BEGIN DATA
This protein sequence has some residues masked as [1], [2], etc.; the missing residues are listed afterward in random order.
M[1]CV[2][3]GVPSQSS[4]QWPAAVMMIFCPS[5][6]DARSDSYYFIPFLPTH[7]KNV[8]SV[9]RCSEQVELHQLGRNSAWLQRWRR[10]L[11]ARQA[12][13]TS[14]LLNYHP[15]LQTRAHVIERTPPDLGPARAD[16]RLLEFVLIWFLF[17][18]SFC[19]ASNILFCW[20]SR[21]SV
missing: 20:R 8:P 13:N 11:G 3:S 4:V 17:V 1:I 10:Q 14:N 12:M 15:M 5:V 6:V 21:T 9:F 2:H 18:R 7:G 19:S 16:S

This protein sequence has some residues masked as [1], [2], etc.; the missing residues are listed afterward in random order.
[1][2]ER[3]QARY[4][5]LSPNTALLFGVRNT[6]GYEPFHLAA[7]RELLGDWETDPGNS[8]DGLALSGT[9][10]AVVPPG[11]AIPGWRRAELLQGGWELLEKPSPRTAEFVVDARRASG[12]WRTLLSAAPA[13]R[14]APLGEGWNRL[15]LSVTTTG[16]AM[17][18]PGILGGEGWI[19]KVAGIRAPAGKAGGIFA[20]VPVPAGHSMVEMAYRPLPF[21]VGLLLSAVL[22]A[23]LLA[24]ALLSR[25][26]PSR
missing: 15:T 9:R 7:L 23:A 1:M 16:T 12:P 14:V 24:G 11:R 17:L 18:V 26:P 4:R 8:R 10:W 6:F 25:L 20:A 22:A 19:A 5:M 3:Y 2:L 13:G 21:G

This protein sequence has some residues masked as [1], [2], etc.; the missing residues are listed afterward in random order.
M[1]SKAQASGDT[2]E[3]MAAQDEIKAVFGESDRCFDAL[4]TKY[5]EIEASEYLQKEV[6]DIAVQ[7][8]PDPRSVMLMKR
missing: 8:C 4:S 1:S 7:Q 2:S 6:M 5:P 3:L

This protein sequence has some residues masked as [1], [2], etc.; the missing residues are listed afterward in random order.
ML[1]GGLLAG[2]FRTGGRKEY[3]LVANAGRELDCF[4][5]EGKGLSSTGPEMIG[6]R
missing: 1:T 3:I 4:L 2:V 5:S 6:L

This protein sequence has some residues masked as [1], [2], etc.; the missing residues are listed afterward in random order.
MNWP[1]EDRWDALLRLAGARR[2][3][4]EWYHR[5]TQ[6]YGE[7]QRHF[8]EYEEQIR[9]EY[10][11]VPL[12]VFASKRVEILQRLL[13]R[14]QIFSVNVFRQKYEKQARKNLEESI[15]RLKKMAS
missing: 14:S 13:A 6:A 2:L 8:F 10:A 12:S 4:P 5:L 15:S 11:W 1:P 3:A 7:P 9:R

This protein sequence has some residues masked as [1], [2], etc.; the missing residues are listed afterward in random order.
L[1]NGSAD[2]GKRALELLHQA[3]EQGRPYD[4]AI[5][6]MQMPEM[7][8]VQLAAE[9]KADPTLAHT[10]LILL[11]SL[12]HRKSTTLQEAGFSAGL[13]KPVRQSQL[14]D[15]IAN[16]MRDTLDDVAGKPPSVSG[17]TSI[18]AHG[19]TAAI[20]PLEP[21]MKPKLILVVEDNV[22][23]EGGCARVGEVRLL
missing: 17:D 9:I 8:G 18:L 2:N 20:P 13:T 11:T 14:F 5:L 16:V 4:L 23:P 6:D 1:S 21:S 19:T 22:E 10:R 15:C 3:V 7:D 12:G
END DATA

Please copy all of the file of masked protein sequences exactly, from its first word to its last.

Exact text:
This protein sequence has some residues masked as [1], [2], etc.; the missing residues are listed afterward in random order.
M[1]CV[2][3]GVPSQSS[4]QWPAAVMMIFCPS[5][6]DARSDSYYFIPFLPTH[7]KNV[8]SV[9]RCSEQVELHQLGRNSAWLQRWRR[10]L[11]ARQA[12][13]TS[14]LLNYHP[15]LQTRAHVIERTPPDLGPARAD[16]RLLEFVLIWFLF[17][18]SFC[19]ASNILFCW[20]SR[21]SV
missing: 20:R 8:P 13:N 11:G 3:S 4:V 17:V 1:I 10:Q 14:N 12:M 15:M 5:V 6:V 21:T 9:F 2:H 18:R 7:G 19:S 16:S

This protein sequence has some residues masked as [1], [2], etc.; the missing residues are listed afterward in random order.
[1][2]ER[3]QARY[4][5]LSPNTALLFGVRNT[6]GYEPFHLAA[7]RELLGDWETDPGNS[8]DGLALSGT[9][10]AVVPPG[11]AIPGWRRAELLQGGWELLEKPSPRTAEFVVDARRASG[12]WRTLLSAAPA[13]R[14]APLGEGWNRL[15]LSVTTTG[16]AM[17][18]PGILGGEGWI[19]KVAGIRAPAGKAGGIFA[20]VPVPAGHSMVEMAYRPLPF[21]VGLLLSAVL[22]A[23]LLA[24]ALLSR[25][26]PSR
missing: 15:T 9:R 7:L 23:A 1:M 16:T 12:P 14:V 24:G 11:R 17:L 18:V 26:P 4:R 8:R 10:W 6:F 25:L 20:A 22:A 19:A 5:M 3:Y 2:L 13:G 21:G

This protein sequence has some residues masked as [1], [2], etc.; the missing residues are listed afterward in random order.
M[1]SKAQASGDT[2]E[3]MAAQDEIKAVFGESDRCFDAL[4]TKY[5]EIEASEYLQKEV[6]DIAVQ[7][8]PDPRSVMLMKR
missing: 8:C 4:S 1:S 7:Q 2:S 6:M 5:P 3:L

This protein sequence has some residues masked as [1], [2], etc.; the missing residues are listed afterward in random order.
ML[1]GGLLAG[2]FRTGGRKEY[3]LVANAGRELDCF[4][5]EGKGLSSTGPEMIG[6]R
missing: 1:T 3:I 4:L 2:V 5:S 6:L

This protein sequence has some residues masked as [1], [2], etc.; the missing residues are listed afterward in random order.
MNWP[1]EDRWDALLRLAGARR[2][3][4]EWYHR[5]TQ[6]YGE[7]QRHF[8]EYEEQIR[9]EY[10][11]VPL[12]VFASKRVEILQRLL[13]R[14]QIFSVNVFRQKYEKQARKNLEESI[15]RLKKMAS
missing: 14:S 13:A 6:A 2:L 8:F 10:A 12:S 4:P 5:L 15:S 11:W 1:P 3:A 7:P 9:R

This protein sequence has some residues masked as [1], [2], etc.; the missing residues are listed afterward in random order.
L[1]NGSAD[2]GKRALELLHQA[3]EQGRPYD[4]AI[5][6]MQMPEM[7][8]VQLAAE[9]KADPTLAHT[10]LILL[11]SL[12]HRKSTTLQEAGFSAGL[13]KPVRQSQL[14]D[15]IAN[16]MRDTLDDVAGKPPSVSG[17]TSI[18]AHG[19]TAAI[20]PLEP[21]MKPKLILVVEDNV[22][23]EGGCARVGEVRLL
missing: 17:D 9:I 8:G 18:L 2:N 20:P 13:T 11:T 14:F 5:L 16:V 4:L 23:P 6:D 1:S 21:S 19:T 22:E 10:R 15:C 3:V 7:D 12:G